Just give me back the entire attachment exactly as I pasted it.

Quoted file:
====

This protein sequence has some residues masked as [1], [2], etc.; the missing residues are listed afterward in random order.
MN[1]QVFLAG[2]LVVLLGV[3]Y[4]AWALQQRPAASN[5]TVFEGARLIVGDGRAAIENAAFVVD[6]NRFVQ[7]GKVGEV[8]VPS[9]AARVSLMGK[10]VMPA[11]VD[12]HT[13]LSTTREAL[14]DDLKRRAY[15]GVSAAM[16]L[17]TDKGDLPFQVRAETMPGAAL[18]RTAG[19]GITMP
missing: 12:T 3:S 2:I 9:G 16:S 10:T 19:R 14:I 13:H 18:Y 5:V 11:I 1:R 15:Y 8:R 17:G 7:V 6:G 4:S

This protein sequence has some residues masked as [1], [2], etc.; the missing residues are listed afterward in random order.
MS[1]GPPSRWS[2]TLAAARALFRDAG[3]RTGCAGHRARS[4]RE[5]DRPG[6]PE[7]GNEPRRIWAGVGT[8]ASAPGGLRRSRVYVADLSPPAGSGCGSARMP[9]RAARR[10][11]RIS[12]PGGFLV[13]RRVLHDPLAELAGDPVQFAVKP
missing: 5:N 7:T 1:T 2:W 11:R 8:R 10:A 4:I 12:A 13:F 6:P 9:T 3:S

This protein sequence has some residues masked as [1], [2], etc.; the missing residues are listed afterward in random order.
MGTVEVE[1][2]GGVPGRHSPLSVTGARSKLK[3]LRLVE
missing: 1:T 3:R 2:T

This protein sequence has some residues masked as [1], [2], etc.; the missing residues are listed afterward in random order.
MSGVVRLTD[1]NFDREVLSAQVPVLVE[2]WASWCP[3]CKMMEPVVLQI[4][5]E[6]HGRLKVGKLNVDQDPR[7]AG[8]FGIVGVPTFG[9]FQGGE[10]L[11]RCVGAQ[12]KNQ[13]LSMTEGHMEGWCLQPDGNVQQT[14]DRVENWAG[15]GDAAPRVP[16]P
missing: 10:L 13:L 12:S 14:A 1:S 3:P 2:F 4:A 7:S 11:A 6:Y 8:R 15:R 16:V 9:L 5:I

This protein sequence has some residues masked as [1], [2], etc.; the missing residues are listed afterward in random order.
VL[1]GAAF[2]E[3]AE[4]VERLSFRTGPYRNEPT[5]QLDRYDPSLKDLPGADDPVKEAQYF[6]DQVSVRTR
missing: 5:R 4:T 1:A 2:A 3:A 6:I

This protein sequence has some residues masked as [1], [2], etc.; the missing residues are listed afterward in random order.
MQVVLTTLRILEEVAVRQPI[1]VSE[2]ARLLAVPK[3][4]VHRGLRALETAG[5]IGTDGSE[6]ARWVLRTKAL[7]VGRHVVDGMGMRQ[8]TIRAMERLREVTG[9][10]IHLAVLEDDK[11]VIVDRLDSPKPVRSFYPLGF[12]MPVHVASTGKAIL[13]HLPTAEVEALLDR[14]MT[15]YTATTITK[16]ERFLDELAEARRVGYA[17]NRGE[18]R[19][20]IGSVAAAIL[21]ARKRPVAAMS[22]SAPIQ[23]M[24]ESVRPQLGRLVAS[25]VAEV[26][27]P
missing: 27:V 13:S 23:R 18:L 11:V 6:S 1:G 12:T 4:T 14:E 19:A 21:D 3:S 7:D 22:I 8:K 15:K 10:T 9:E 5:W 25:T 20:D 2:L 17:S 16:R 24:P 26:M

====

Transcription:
This protein sequence has some residues masked as [1], [2], etc.; the missing residues are listed afterward in random order.
MN[1]QVFLAG[2]LVVLLGV[3]Y[4]AWALQQRPAASN[5]TVFEGARLIVGDGRAAIENAAFVVD[6]NRFVQ[7]GKVGEV[8]VPS[9]AARVSLMGK[10]VMPA[11]VD[12]HT[13]LSTTREAL[14]DDLKRRAY[15]GVSAAM[16]L[17]TDKGDLPFQVRAETMPGAAL[18]RTAG[19]GITMP
missing: 12:T 3:S 2:I 9:G 16:S 10:T 19:R 14:I 13:H 18:Y 5:V 11:I 1:R 15:Y 8:R 17:G 7:V 6:G 4:S

This protein sequence has some residues masked as [1], [2], etc.; the missing residues are listed afterward in random order.
MS[1]GPPSRWS[2]TLAAARALFRDAG[3]RTGCAGHRARS[4]RE[5]DRPG[6]PE[7]GNEPRRIWAGVGT[8]ASAPGGLRRSRVYVADLSPPAGSGCGSARMP[9]RAARR[10][11]RIS[12]PGGFLV[13]RRVLHDPLAELAGDPVQFAVKP
missing: 5:N 7:T 1:T 2:W 11:R 8:R 10:A 4:I 12:A 13:F 6:P 9:T 3:S

This protein sequence has some residues masked as [1], [2], etc.; the missing residues are listed afterward in random order.
MGTVEVE[1][2]GGVPGRHSPLSVTGARSKLK[3]LRLVE
missing: 1:T 3:R 2:T

This protein sequence has some residues masked as [1], [2], etc.; the missing residues are listed afterward in random order.
MSGVVRLTD[1]NFDREVLSAQVPVLVE[2]WASWCP[3]CKMMEPVVLQI[4][5]E[6]HGRLKVGKLNVDQDPR[7]AG[8]FGIVGVPTFG[9]FQGGE[10]L[11]RCVGAQ[12]KNQ[13]LSMTEGHMEGWCLQPDGNVQQT[14]DRVENWAG[15]GDAAPRVP[16]P
missing: 10:L 13:L 12:S 14:A 1:S 3:P 2:F 4:A 7:S 11:A 6:Y 8:R 15:R 16:V 9:L 5:I

This protein sequence has some residues masked as [1], [2], etc.; the missing residues are listed afterward in random order.
VL[1]GAAF[2]E[3]AE[4]VERLSFRTGPYRNEPT[5]QLDRYDPSLKDLPGADDPVKEAQYF[6]DQVSVRTR
missing: 5:R 4:T 1:A 2:A 3:A 6:I

This protein sequence has some residues masked as [1], [2], etc.; the missing residues are listed afterward in random order.
MQVVLTTLRILEEVAVRQPI[1]VSE[2]ARLLAVPK[3][4]VHRGLRALETAG[5]IGTDGSE[6]ARWVLRTKAL[7]VGRHVVDGMGMRQ[8]TIRAMERLREVTG[9][10]IHLAVLEDDK[11]VIVDRLDSPKPVRSFYPLGF[12]MPVHVASTGKAIL[13]HLPTAEVEALLDR[14]MT[15]YTATTITK[16]ERFLDELAEARRVGYA[17]NRGE[18]R[19][20]IGSVAAAIL[21]ARKRPVAAMS[22]SAPIQ[23]M[24]ESVRPQLGRLVAS[25]VAEV[26][27]P
missing: 27:V 13:S 23:R 18:L 11:V 6:S 1:G 12:T 4:T 14:E 19:A 21:D 3:S 7:D 22:I 8:K 15:K 10:T 9:E 5:W 25:T 20:D 2:L 17:S 16:R 24:P 26:M